Every year, Normandy is the scene of commemorations of the D-Day landings – yet it’s another anniversary that will take centre-stage this summer: the 950th anniversary of the Battle of Hastings. Although it’s not until 14 October, the victory of its most famous son, William the Conqueror, over King Harold’s Saxon army will be observed with medieval merriment throughout the summer.
Whether you think 1066 is a matter for regret or celebration, it’s an excellent excuse to brush up on your medieval history while enjoying Normandy’s pretty villages and towns, fine beaches and fabulous cheeses. Especially as travel is so much easier than in William’s day, with regular flights to Caen from London Southend Airport, which – you will almost certainly be surprised to discover – has been crowned by Which? magazine the best airport in Britain.
WILLIAM THE CHILD DUKE
“William the Bastard” – William the Conqueror’s other nickname – was born in the town of Falaise in about 1028, although probably outside the walls of the Château because he was the illegitimate son of the Duke of Normandy and a tanner’s daughter.
Nevertheless, he was named successor to the dukedom at the age of eight when his father died on a pilgrimage to Jerusalem. Normandy was pitched into civil war as nobles attempted to assassinate the child duke. William’s first act of war was to regain control of the Château de Falaise; he was 15.
Château de Falaise
Perched on a crag overlooking Falaise and lush countryside, the Château is much grander now than the modest keep over which the young duke presided. Younger visitors will enjoy the “histopads” handed out – a touch-screen tablet that shows what each room might have looked like in the Middle Ages – and video projections that tell the story of the castle’s medieval rulers.
In honour of the 950th anniversary of that famous victory over King Harold II of England, William’s army will rise again at Château de Falaise’s fête des jeux in mid-August: 250 horsemen in medieval armour will parade through its park along with jugglers, jesters and knights.
The jewel in Normandy’s crown is, of course, the Bayeux Tapestry, which was probably commissioned by William’s half-brother, Odo, who was the Bishop of Bayeux and Earl of Kent. No histopads here: a remarkably RP audioguide deciphers the tableaux for English-speaking visitors. Most of the tapestry (strictly speaking, it’s an embroidery) depicts the preamble rather than the battle: how King Harold broke his promise to William, who was rightful heir to the English throne. In other words, it’s a marvellous example of medieval propaganda.
The Bayeux Tapestry depicts the Norman troops of William the Conqueror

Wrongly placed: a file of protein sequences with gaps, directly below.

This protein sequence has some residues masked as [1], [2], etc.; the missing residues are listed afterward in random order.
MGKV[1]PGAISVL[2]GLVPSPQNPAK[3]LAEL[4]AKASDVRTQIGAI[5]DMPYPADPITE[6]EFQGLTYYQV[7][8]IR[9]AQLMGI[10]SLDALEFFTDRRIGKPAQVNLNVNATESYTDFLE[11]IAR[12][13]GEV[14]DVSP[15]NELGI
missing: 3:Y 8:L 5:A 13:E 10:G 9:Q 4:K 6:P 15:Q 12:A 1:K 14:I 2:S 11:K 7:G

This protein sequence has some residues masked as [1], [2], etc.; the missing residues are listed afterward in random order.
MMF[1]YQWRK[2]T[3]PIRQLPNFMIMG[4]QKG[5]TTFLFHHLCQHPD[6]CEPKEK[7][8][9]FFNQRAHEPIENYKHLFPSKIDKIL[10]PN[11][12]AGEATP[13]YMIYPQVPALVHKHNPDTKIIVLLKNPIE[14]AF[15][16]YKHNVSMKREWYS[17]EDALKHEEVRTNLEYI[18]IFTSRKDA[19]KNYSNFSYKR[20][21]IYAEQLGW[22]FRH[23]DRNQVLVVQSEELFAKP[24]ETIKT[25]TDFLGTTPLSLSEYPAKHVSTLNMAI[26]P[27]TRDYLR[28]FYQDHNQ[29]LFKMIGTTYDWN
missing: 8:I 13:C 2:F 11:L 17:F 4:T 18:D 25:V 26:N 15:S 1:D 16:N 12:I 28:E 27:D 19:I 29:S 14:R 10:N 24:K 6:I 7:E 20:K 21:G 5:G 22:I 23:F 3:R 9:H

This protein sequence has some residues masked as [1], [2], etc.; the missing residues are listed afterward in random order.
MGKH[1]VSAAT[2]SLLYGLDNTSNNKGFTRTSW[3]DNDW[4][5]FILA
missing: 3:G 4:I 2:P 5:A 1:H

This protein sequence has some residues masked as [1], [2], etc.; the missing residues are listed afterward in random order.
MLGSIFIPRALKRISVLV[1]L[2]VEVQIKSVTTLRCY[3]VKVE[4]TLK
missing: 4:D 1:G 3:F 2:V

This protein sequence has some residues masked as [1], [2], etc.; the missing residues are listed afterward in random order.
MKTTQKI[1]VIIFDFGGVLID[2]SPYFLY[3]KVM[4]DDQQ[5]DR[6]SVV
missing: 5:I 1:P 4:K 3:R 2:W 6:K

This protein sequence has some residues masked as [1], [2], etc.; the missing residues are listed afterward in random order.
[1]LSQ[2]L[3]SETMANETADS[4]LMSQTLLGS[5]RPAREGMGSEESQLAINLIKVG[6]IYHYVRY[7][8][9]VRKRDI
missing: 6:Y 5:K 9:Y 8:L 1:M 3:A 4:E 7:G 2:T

The first incarnation of Bayeux’s Notre-Dame Cathedral was also the handiwork of Odo, and William, now the King of England, attended its consecration in 1077. Look out for the gargoyles inside (including a chained-up monkey depicting the victory of Christianity over paganism), frescoes of angels in the crypt and what looks like a dolls’ house tucked behind the left tower – a watchtower from the Hundred Years’ War.
Local councillors will don 11th-century garb for a special mass during Bayeux’s festival at the end of June, which will also boast an authentic medieval market, concerts, parades and street theatre.
CAPITAL OF FREE FRANCE
Unlike nearby Caen, Bayeux escaped Allied bombing and it was the first town to be liberated on 7 June 1944. A week later, crowds lined the main street to hear General Charles de Gaulle’s stirring speech. Nowadays, it’s a charming place to while away an afternoon, with dozens of boutiques and bistros. (Try the local aperitif Kir normand, made with cider.)
It’s also worth visiting Bayeux Broderie on rue Nesmond, which sells cross-stitch patterns that teach the distinctive Bayeux stitch. Owner Chantal James has resurrected the technique and is the only one authorised to reproduce the tapestry. Her copies adorn the walls, revealing how vivid those tableaux were when first sewn. Historians dispute whether the tapestry was embroidered in the south of England or France, but Chantal isn’t fussed. “For me, it’s only important to keep this technique, because it’s very easy to do and very beautiful.”
Claire stayed at Château La Chenevière, Port-en-Bessin, a family-run 18th century Norman chateau with gourmet restaurant. Rooms start from 220 euros in low season and 260 euros in high season. For more information, visit: lacheneviere.com
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